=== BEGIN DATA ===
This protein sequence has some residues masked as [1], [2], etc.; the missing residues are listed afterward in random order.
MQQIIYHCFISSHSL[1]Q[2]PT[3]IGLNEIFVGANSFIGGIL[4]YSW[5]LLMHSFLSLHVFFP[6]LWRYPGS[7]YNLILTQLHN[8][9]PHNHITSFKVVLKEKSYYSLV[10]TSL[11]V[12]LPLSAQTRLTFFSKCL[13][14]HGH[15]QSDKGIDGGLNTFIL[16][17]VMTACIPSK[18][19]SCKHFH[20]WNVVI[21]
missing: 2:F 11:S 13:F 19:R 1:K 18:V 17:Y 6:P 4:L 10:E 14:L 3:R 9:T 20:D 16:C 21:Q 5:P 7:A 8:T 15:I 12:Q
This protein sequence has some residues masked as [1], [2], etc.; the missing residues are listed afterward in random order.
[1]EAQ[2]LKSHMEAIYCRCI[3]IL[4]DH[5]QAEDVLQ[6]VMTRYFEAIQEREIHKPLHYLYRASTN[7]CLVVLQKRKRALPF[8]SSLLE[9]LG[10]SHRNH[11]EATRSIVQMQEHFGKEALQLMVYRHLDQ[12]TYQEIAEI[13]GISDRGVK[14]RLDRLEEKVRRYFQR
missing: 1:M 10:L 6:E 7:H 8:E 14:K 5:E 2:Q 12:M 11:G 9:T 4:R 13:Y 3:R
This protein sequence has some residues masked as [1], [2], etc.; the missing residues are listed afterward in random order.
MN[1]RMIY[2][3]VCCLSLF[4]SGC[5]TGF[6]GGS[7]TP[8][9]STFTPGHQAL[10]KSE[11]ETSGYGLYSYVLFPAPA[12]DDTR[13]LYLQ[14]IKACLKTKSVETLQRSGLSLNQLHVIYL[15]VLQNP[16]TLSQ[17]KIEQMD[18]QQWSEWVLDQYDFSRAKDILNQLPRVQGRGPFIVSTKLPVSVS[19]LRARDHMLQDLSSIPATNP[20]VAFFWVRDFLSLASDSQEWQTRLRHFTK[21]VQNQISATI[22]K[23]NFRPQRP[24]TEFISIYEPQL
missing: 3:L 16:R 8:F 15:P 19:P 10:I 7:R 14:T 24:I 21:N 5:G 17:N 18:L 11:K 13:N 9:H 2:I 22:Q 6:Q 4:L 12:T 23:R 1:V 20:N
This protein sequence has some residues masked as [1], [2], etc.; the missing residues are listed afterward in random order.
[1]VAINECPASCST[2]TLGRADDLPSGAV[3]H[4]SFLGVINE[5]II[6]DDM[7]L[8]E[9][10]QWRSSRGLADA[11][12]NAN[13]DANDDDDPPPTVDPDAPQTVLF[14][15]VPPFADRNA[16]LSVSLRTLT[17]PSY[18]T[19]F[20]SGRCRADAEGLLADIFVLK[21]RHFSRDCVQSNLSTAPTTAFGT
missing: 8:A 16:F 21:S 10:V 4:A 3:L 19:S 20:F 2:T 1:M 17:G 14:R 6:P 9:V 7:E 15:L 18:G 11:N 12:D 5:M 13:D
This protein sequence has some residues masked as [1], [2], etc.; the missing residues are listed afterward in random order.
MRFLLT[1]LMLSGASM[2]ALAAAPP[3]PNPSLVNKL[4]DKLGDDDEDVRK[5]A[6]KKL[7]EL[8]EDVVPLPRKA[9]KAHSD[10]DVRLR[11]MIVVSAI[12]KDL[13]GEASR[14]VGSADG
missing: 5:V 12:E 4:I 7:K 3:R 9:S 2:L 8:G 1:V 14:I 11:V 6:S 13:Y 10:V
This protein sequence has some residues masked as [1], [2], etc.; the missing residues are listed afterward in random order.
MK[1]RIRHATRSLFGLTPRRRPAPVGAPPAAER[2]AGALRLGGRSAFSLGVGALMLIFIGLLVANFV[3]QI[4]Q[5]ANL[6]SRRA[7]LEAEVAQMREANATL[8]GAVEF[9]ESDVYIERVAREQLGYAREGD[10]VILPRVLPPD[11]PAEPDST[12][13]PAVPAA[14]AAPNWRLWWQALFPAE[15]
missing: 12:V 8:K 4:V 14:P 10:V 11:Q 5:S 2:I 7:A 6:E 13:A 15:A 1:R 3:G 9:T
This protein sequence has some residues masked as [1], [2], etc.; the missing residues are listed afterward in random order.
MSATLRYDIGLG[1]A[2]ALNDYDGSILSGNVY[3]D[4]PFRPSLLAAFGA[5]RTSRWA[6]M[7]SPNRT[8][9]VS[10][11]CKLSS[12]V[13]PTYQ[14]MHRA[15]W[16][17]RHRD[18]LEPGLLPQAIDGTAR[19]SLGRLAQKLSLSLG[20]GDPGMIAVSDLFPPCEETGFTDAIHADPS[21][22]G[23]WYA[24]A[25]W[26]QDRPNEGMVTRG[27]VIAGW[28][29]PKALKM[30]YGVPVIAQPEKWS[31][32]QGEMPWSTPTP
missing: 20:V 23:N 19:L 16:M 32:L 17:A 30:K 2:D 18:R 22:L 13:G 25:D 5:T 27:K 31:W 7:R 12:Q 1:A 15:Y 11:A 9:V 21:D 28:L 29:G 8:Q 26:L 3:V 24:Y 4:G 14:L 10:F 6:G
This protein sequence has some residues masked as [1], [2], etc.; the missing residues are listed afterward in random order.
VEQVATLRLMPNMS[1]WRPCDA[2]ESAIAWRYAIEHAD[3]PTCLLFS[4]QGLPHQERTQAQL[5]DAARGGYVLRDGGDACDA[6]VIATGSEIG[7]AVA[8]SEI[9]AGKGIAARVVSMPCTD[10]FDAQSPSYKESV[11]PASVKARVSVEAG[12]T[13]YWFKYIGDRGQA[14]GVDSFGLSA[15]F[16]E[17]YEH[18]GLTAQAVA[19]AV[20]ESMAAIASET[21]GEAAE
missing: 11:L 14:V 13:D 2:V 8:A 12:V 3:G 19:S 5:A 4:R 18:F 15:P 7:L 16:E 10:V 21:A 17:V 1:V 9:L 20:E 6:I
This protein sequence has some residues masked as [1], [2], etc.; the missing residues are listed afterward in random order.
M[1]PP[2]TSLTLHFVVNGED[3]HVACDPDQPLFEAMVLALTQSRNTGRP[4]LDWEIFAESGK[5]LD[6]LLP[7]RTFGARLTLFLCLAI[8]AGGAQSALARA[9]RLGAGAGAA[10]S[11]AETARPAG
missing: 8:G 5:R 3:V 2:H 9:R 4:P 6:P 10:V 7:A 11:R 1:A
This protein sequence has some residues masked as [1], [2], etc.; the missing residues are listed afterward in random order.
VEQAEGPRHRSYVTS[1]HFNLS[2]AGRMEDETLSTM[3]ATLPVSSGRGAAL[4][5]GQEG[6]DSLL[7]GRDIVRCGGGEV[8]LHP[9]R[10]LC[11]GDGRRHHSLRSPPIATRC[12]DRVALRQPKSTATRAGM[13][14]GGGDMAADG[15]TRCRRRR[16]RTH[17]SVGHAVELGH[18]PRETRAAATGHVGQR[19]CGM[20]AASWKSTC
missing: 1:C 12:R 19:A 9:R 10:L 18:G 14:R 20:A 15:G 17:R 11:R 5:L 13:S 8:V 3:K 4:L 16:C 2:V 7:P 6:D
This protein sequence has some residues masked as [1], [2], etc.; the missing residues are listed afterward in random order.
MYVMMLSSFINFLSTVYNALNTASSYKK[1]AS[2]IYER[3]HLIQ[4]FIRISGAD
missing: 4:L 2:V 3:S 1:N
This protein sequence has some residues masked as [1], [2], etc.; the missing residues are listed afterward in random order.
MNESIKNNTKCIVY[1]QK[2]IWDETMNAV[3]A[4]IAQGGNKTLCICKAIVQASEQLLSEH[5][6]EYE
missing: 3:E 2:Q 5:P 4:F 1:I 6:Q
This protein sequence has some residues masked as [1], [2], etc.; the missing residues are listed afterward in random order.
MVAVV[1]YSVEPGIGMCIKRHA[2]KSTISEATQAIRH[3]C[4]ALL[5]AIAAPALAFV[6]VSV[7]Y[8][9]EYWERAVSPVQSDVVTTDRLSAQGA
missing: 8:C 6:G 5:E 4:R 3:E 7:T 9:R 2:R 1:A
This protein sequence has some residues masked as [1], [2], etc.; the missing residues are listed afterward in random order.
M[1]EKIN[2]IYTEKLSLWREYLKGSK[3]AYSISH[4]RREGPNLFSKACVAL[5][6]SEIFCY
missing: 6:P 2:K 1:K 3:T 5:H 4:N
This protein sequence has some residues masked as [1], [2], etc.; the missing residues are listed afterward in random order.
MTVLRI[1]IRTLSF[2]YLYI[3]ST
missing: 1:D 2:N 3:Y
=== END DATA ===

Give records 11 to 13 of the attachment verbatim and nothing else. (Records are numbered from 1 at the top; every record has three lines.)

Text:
This protein sequence has some residues masked as [1], [2], etc.; the missing residues are listed afterward in random order.
MYVMMLSSFINFLSTVYNALNTASSYKK[1]AS[2]IYER[3]HLIQ[4]FIRISGAD
missing: 4:L 2:V 3:S 1:N
This protein sequence has some residues masked as [1], [2], etc.; the missing residues are listed afterward in random order.
MNESIKNNTKCIVY[1]QK[2]IWDETMNAV[3]A[4]IAQGGNKTLCICKAIVQASEQLLSEH[5][6]EYE
missing: 3:E 2:Q 5:P 4:F 1:I 6:Q
This protein sequence has some residues masked as [1], [2], etc.; the missing residues are listed afterward in random order.
MVAVV[1]YSVEPGIGMCIKRHA[2]KSTISEATQAIRH[3]C[4]ALL[5]AIAAPALAFV[6]VSV[7]Y[8][9]EYWERAVSPVQSDVVTTDRLSAQGA
missing: 8:C 6:G 5:E 4:R 3:E 7:T 9:R 2:R 1:A